University Police Chiefs in Arizona oppose letting concealed carry permits on campus

This story can be found here:

Police chiefs from Arizona State University, the University of Arizona and Northern Arizona University testified that allowing gun-permit holders to bring firearms onto school grounds would create confusion when officers respond to a shooting incident. It could lead to the loss of additional innocent lives, they said.

"Our job is difficult enough. I don't think there is a solution to the violence and the shootings we are experiencing on campuses," said ASU Police Chief John Pickens, who previously served as director of public safety at Northern Illinois University, where a gunman last week killed five people and wounded more than a dozen others before taking his own life.

Can they point to any examples where these concerns have actually occurred? No. Just hypothetical worst case examples. But it would be helpful if they could point to even a few examples to justify their fears. Then at least the discussion could be one of benefits versus costs.

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Blogger Bob Leibowitz said...

John -- You'd think that when they say that there is no solution they'd be a little more open to possible solutions.

If I were paying the quoted chief, or dependent upon him for my safety, I'd replace him.

Heck, no matter what he does for a living, if I employed him, I'd replace him.

2/20/2008 7:13 PM  
Anonymous B Clark said...

I would find this premise more debatable if the first law enforcement on scene immediately addressed active threats. Instead, the general policy seems to be wait for an up-armored response team with a building blueprint and tactical entry plan. When enabled students can end a threat before SWAT clears their building, what confusion remains to be had? That is not to say I would find the Chiefs' argument persuasive. But there might at least be an argument to begin with.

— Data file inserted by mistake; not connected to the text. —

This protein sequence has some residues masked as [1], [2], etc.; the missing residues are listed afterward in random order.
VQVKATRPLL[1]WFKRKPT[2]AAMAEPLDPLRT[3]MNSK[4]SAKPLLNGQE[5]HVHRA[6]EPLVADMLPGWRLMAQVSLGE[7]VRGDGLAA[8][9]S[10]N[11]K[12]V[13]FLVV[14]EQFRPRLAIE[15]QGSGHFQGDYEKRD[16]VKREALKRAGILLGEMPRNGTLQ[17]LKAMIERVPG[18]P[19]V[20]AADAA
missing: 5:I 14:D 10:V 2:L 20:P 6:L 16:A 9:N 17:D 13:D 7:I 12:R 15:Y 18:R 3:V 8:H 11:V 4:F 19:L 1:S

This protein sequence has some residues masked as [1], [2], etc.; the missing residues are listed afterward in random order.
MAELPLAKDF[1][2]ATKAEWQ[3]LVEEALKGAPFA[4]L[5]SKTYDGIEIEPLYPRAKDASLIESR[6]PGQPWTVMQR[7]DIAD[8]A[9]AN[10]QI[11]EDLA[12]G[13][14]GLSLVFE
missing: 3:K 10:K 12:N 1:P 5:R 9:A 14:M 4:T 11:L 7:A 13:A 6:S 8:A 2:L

2/21/2008 5:05 AM  
Anonymous Mickey said...

Most self-defense shooting incidents are measured in seconds. It is extremely unlikely that police would encounter an ongoing gun battle and be faced with the dilemma of telling "good" shooter from "bad." If the armed civilian is victorious, then by the time officers arrive the gunman will be down and there will be witnesses present who can identify the good guy.

Instead of admitting that officers cannot be everywhere at once, and are unlikely to be able to stop an armed psychopath in the midst of a spree before he either kills himself or takes many innocent lives, they throw their hands up and say there is no solution to the problem. Perhaps these chiefs see allowing CHL holders to carry on campus as an admission of failure.

2/23/2008 4:09 AM  

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